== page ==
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Pat Curran

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About Pat Curran

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  • Birthday 04/07/1953

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  1. Some of the little details that typically are issues with the first generation cars appear to be working or are in good shape like the door jamb switches and glove box door. The door panels look very good even though the wood veneer has faded. The veneer isn't lifting and it doesn't look water stained. The veneer may benefit from a good dose of Old English! The interior chrome looks to be in great shape as well.
  2. Make sure the heater works. Replacing the heater core in a first generation Riviera is a royal pain!
  3. It was not upside down. A friend with a 65 did most of the work 17 years ago. It took him an entire day. He used his car for reference.
  4. When I bought my 65, the upper front bumper was mounted incorrectly like this one. I have seen a few others like this over the years. It is an easy fix that just takes a little patience. Beautiful color combo!
  5. Just as an FYI, the standard wheel cover on the 1969 was also used on the 1970 if you need to expand your search.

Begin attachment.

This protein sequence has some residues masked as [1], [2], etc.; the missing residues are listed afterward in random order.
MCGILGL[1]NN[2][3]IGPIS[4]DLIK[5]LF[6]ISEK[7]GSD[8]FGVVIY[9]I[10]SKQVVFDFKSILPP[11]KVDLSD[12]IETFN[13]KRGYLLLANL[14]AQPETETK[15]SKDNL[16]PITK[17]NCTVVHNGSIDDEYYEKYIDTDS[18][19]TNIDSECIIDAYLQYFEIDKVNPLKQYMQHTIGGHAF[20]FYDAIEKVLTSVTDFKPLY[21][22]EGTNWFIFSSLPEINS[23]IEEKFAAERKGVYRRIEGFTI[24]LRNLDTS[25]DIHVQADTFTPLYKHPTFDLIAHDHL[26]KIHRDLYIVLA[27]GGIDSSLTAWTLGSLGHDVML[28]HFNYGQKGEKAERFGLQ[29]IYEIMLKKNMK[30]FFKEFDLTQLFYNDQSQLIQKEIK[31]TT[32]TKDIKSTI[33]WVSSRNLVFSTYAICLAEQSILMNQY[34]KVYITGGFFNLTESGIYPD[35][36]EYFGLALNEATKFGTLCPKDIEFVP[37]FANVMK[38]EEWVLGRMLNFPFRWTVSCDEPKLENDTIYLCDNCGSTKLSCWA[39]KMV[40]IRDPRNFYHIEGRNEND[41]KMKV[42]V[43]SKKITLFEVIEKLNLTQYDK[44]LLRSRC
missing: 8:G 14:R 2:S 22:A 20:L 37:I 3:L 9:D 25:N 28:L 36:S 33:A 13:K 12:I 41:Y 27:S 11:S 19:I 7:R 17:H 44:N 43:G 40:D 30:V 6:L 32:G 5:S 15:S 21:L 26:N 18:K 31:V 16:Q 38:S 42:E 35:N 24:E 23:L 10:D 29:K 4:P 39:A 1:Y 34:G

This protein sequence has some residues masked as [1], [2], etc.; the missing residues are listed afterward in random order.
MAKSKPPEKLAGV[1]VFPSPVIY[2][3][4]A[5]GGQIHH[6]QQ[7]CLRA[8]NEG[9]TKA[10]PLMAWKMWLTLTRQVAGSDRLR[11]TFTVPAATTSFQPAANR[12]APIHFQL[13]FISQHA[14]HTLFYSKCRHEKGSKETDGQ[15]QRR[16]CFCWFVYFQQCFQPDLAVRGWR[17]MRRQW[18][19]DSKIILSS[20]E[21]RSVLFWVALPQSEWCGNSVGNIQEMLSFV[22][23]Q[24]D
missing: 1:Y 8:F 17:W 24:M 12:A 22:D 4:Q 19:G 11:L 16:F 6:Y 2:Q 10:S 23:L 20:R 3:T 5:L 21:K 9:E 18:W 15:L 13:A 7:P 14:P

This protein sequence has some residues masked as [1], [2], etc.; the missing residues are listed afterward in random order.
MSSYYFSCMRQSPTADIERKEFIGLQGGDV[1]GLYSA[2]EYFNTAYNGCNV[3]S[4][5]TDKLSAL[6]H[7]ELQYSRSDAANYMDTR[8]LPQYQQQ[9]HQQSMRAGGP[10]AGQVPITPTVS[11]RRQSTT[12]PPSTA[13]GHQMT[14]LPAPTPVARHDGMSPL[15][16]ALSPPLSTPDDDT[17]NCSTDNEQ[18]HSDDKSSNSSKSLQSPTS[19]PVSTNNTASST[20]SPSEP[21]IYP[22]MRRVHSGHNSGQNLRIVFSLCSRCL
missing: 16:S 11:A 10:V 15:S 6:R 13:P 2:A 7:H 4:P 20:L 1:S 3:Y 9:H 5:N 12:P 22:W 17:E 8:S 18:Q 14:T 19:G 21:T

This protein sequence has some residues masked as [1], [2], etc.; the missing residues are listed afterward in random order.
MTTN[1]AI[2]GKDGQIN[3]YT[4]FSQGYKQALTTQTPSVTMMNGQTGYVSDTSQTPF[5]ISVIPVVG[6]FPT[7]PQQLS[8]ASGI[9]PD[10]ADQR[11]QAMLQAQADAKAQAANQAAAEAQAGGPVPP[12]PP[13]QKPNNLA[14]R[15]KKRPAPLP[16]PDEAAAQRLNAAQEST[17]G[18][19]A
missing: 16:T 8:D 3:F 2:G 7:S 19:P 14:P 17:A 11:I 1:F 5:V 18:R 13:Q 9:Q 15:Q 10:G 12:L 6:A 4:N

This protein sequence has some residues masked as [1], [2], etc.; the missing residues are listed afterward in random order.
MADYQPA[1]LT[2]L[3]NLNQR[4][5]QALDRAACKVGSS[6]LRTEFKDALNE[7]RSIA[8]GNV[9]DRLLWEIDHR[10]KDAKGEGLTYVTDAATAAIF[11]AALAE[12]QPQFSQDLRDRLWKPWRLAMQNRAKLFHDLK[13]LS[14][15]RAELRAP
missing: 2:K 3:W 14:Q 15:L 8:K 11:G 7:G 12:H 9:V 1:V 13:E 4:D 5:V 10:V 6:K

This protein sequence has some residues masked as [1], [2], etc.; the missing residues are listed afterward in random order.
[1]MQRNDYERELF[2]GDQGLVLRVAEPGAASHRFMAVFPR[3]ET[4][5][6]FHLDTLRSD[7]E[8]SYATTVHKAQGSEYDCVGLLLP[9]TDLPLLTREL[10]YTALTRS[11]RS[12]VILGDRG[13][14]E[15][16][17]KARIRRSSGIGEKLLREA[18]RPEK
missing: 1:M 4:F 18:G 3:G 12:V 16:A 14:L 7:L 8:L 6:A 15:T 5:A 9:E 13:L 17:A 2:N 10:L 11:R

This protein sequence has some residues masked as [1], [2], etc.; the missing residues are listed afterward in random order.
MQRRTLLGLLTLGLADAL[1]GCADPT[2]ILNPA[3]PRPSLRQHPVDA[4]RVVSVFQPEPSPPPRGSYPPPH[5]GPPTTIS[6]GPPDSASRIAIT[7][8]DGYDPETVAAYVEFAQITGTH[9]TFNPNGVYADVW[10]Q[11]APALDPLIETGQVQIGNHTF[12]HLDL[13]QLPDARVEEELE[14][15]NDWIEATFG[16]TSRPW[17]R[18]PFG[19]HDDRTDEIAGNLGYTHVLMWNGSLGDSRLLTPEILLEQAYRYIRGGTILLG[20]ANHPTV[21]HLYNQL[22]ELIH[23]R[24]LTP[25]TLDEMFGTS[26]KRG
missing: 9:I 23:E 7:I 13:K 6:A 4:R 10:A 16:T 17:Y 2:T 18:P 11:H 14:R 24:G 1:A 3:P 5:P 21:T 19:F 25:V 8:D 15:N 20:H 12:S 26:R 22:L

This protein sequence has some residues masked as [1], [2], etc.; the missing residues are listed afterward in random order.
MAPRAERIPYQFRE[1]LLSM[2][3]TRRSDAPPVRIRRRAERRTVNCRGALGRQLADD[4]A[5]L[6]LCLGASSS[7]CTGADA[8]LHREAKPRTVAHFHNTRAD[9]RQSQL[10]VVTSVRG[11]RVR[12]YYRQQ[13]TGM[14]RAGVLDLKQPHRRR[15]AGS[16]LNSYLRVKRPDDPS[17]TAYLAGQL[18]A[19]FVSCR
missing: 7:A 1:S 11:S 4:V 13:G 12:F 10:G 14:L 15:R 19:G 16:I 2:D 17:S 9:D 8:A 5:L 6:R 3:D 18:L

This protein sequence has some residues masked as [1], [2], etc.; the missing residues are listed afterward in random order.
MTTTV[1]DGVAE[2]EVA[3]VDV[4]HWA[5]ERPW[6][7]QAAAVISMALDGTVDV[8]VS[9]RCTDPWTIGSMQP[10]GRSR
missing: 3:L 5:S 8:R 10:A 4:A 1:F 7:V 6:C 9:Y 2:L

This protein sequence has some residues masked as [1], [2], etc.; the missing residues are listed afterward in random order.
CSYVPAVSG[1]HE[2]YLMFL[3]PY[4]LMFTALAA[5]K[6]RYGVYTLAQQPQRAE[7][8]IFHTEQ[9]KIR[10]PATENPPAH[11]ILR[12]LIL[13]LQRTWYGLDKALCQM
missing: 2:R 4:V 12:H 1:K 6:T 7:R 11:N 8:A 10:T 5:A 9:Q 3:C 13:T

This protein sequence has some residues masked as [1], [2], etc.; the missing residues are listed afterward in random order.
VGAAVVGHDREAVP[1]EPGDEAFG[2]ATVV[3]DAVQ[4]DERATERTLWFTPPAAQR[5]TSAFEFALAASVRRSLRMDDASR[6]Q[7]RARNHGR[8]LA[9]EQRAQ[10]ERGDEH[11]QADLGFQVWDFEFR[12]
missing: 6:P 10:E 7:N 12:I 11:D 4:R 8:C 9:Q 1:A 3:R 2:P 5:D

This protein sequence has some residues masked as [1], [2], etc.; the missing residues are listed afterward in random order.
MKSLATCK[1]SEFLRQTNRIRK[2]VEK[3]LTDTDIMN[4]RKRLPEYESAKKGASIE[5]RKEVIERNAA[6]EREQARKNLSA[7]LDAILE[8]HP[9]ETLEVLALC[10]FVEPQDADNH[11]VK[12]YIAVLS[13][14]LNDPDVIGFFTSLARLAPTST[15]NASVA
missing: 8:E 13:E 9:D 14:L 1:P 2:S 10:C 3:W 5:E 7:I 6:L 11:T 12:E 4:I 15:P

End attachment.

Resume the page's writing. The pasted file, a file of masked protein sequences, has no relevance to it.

6. There was a fair amount of color sharing back in the day but each division had there own name. My 64 Impala was Daytona Blue and my 64 Riviera was Diplomat Blue. Both cars had the exact same color. Some divisions had exclusive colors. An example would be Verdoro Green. Pontiac had an exclusive run of 3 years with this color and it seems like every Pontiac you saw in the late 60’s were painted this color, particularly the Grand Prix’s.
  7. Great article and beautiful car. I’m surprised they didn’t touch on how the early builds had the small Gran Sport emblems.
  8. I think you are right Steve. The passenger seats were all manual on the first gen’s and none of mine ever had a trim piece. It seems logical that a manual driver’s seat wouldn’t have it either with all things being equal.
  9. Not 100% sure but the trim pieces for a power seat may be different for a manual seat. Can anyone verify?
  10. I believe the Ternstadt plant was in Elyria, Ohio. As an additional note, the turbine wheel covers were made at this plant for the 63’s and 64’s.
  11. I have never seen an original rag top in anything but white or red colors with a white top and red interior.
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